California residents who are suffering from the effects of a long-term or chronic illness, injury or accident that has left them disabled and unable to work may not be aware that there are benefits that they may be eligible to receive through federal and state government sources. Unlike worker’s compensation, the injury or illness does not have to be related to work for them to qualify.
There are two programs run by the Social Security Administration (SSA) that provide benefits for those who are disabled or blind, but each is funded differently and is designed for groups with different needs.
Comparison of SSDI and SSI
The Social Security Disability Insurance Program (SSDI) provides disability benefits to workers based on their contributions to the Social Security trust fund. The Federal Insurance Contributions Act (FICA) mandates that a percentage of employees’ earnings be withheld and placed in this fund, which then can be used for SSDI payments to disabled workers or their dependents based on their earning record.
The Supplemental Security Income Program (SSI) gives cash assistance payments to those who are elderly, blind or disabled, including children, who have limited income or financial resources. In California, the SSI is funded not only through federal tax revenues but also state funding, which includes medical assistance through Medi-Cal, supplemental nutritional assistance through SNAP and additional support services.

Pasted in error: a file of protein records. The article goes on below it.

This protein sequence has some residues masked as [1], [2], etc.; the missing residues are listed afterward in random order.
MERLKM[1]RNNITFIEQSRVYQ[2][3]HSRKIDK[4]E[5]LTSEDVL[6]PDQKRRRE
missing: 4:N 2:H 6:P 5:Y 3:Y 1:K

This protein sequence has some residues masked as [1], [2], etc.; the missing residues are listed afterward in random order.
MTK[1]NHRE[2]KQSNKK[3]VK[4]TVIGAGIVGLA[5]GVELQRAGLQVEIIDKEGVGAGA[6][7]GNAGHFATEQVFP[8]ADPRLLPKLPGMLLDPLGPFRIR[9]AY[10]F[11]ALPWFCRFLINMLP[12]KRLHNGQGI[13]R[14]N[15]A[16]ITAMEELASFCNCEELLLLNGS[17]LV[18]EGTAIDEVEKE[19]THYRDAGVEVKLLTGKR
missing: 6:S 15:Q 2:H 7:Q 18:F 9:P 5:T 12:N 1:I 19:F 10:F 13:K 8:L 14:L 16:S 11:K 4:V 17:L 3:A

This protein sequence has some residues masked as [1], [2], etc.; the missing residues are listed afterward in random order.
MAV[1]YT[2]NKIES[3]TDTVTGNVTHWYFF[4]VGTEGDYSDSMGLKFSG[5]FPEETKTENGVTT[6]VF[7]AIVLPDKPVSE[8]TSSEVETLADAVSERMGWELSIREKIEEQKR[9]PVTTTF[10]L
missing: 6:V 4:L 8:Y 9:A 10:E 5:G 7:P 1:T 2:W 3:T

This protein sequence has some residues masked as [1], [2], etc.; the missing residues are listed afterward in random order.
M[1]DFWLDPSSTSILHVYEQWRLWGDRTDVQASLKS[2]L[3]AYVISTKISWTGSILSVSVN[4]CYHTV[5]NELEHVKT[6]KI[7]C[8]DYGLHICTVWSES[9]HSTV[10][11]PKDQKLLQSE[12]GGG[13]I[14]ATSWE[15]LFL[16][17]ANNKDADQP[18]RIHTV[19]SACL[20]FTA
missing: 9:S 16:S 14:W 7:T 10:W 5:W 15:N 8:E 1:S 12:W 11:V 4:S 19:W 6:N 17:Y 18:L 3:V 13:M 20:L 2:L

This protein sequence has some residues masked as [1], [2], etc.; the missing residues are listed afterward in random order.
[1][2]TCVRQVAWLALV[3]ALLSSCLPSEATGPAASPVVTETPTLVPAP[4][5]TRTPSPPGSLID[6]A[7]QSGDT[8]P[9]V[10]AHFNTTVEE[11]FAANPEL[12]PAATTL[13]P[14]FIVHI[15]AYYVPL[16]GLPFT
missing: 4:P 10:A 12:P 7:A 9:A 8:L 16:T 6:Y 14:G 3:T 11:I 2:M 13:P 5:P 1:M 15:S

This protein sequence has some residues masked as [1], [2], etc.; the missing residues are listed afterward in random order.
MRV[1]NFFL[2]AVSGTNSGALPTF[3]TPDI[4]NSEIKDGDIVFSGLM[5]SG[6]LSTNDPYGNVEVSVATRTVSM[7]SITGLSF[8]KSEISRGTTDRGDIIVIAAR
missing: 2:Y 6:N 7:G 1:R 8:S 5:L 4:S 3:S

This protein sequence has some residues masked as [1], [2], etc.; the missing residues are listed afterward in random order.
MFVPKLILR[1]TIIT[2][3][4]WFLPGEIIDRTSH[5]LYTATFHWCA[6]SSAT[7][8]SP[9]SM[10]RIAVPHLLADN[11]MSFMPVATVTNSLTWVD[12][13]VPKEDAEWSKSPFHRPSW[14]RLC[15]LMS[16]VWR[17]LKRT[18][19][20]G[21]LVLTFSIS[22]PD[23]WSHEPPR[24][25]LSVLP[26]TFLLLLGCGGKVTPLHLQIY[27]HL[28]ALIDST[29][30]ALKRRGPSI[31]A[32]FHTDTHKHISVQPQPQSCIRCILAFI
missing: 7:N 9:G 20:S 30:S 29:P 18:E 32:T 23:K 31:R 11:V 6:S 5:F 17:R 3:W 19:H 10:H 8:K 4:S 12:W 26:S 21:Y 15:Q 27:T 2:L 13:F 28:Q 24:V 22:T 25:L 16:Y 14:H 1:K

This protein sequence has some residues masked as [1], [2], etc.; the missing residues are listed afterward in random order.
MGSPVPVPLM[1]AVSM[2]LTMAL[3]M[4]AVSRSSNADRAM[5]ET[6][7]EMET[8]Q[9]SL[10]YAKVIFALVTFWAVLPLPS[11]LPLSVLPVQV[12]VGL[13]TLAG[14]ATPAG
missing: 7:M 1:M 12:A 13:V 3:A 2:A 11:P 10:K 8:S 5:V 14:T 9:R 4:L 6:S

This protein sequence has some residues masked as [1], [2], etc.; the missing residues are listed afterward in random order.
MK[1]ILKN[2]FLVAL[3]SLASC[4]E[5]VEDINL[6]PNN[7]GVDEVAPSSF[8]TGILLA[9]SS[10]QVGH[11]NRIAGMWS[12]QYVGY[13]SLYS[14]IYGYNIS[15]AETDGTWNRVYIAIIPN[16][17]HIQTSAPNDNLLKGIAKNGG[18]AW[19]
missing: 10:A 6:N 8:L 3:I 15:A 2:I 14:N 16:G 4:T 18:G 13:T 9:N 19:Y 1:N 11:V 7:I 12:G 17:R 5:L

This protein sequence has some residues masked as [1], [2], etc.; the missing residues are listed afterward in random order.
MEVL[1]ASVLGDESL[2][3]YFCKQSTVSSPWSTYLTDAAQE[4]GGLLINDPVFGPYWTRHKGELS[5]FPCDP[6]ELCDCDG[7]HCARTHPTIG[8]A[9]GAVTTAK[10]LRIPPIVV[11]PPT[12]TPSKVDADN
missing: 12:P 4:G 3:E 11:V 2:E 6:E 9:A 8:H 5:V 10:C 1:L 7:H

Although the SSDI and SSI have different eligibility requirements, it is possible to receive benefits from both sources or, if you are ineligible for one, to apply for the other. In order to qualify for either, you must demonstrate that you have a disability that prevents you from engaging in any substantial gainful activity that has either lasted at least 12 months, or is expected to result in death.
SSDI is available only to those who have made enough contributions to the Social Security system to qualify. Generally, the older the applicant, the more work credits that are required to qualify for benefits. Those who do not have enough work credits to apply for the SSDI may qualify for the SSI program.
The qualify for SSI, the applicant must pass a means test that assesses the applicant’s or their family’s income and assets. Assets not including the family home or car must not exceed $2,000 for individuals or $3,000 for married couples.
For Sacramento residents who need financial assistance due to their disability, it is important to have a skilled attorney familiar with the complexities of Social Security regulations and procedures who will advocate for your needs.